Tuesday, January 31, 2006

Kennedy sees the Light...



...on asbestos.

Kennedy's bit of sarcasm at the filibuster hearings:

"What's the next measure on the calendar? Asbestos? Isn't that interesting?"

As a pool guy and a geology school drop-out, I have an iron in this fire. Here are the facts on the over reaction concerning asbestos.

Asbestos is general term for a rock mineral that splits into small fibers. It's fibers are heat resistant, flexible, chemically inert, and non conductive. Needles to say, it's cheap and useful for tons of stuff. There are several types of asbestos producing rocks, just as there are several types of granite, each with somewhat different properties. There are four types of asbestos mined by industry, but for the sake of space, I'll talk about the two most widely used.

Asbestos fibers classified as either amphiboles or sepentine Amphibole fibers are dangerous because they consist of long, barbed fibers, and when inhaled, latches onto lung tissue and causes scarring and eventually can cause cancer. No dispute here. Fibers from the Crocidolite mineral, found and mined in South African mines are among the most dangerous. Some South African miners developed mesothelioma within a year of exposure.

The main North American fiber type, the sepentine Chrysotile, are short and curly with fewer barbs on the fiber. Because of their shape and physical properties, the Chrysotile fibers, if inhaled, are easy for the lungs to expel. This cheaply locally obtained material has, in the past, been the predominant type used in the Northern Hemisphere, and accounts for almost all the asbestos used world wide (about 90 – 95%) today. The major source of Chrysotile has been regions in Canada, and much of the research on Chrysotile comes from those mining regions.

Though there are dangers to excessive asbestos exposure, regardless of type, the EPA got the asbestos scare rolling by grouping ALL forms of asbestos together and using rubrics weighted heavily toward results of Crocidolite / cancer associations. Here is another example of the same distortions. Note this article gives a 10 to 20% increase in mesothelioma. Here is a description of the environment in the town some thirty years ago:

”Every day, twice a day, she swept the front steps, because every day, twice a day, a layer of white dust an inch thick would accumulate. “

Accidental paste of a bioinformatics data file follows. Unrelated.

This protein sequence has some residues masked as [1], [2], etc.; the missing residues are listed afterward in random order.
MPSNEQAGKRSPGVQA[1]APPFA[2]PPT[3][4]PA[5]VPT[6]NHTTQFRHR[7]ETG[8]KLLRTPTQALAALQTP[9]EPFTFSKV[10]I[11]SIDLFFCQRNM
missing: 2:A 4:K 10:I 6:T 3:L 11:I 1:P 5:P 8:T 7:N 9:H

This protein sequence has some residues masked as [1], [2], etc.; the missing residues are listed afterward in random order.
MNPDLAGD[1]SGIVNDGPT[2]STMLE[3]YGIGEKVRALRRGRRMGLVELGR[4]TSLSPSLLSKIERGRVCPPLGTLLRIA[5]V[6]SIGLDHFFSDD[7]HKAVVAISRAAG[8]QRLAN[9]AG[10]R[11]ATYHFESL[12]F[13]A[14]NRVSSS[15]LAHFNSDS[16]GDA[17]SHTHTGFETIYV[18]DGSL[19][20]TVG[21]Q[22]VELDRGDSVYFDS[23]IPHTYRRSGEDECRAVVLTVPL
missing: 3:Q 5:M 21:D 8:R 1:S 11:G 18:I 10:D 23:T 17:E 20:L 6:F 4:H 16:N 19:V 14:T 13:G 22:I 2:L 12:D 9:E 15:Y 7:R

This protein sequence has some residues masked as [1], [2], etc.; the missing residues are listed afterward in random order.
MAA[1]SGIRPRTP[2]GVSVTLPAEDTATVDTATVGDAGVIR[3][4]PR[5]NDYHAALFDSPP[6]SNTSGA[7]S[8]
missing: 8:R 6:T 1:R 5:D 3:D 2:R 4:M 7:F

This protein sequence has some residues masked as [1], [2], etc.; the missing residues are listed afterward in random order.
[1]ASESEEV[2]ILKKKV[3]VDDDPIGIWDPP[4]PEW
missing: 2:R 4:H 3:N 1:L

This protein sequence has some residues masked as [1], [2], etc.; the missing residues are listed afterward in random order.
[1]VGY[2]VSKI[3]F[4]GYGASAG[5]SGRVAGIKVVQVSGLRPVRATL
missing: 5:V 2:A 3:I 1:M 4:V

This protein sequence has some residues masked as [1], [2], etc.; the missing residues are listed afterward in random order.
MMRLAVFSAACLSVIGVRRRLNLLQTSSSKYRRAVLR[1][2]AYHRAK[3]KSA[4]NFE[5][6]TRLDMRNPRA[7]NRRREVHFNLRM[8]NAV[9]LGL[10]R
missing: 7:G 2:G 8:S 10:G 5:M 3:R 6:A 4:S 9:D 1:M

In this environment described, you would expect the disease rates among miners and their families to absolutely soar. But this study study shows the assersions made in the previous link are false. It relies on a non-scientific paper to substantiate its claims. Long term studies indicates Chrysotile miners have only a slight increase in asbestos related diseases (see paragraphs 3 and 4 for a rebuttal of the EPA's methodology).

Chrysotile is even naturally occurring in the environment. From the National Office of Pollution Prevention - Canada:

...it is present in two thirds of the rocks that make-up the earth’s crust. As a result of bedrock erosion, by way of water and wind action that liberate chrysotile fibers from the rock, we are environmentally exposed to chrysotile fibers. Irrespective of where we are on earth we all breath an average of 10 000 to 15 000 chrysotile fibers every day. Potable water contains an average of 200 000 to 2 million chrysotile fibers per liter, and can reach up to 170 million fibers per liter in chrysotile producing areas in Quebec.

Am I trying to convince anyone that asbestos is just fine, and people shouldn't sue companies that knew of risks and didn't act to minimizes those risks? No. But despite all this information showing an over-inflated risk assessment concerning asbestos, and that most asbestos producing companies have been litigated out of business, and that most of those dangerously exposed have died, the lawsuits go on. Here is more information on asbestos litigation (while I'm typing this, a commercial ran promoting the fight against unfounded asbestos litigation).

PS. Asbestos fibers interlock with each other, trapping air within the lattice of fibers, which it works so well as an insulator. This also means that asbestos placed between two sealed walls stays there. So when we find asbestos insulated schools, what do we do to “Protect The Children”? We go in and knock down those walls, which, despite best efforts, sends “dangerous asbestos” flying everywhere exposing everybody. And the calculated risk of death linked to school based asbestos exposure is somewhere around 0.005 - 0.093 per million. Compare that to these risks; death from Whopping Cough vaccine 1 - 6 per mil., death from drowning 27 per mil., and long term smoking 1200 per mil. Go figure.

PPS. Why, you may ask, would being a pool guy make me care about asbestos? Because pool plaster used to be mixed with asbestos as a bonding agent until the late 80's (not sure on the exact cut-off date). I have seen many 40 to 50 years old pools with the original surface that has no blistering, while modern plaster pools often will start to blister after only 10 to 15 years.

1 comment:

Michigan-Matt said...

I enjoyed the post, Michael. Nicely done.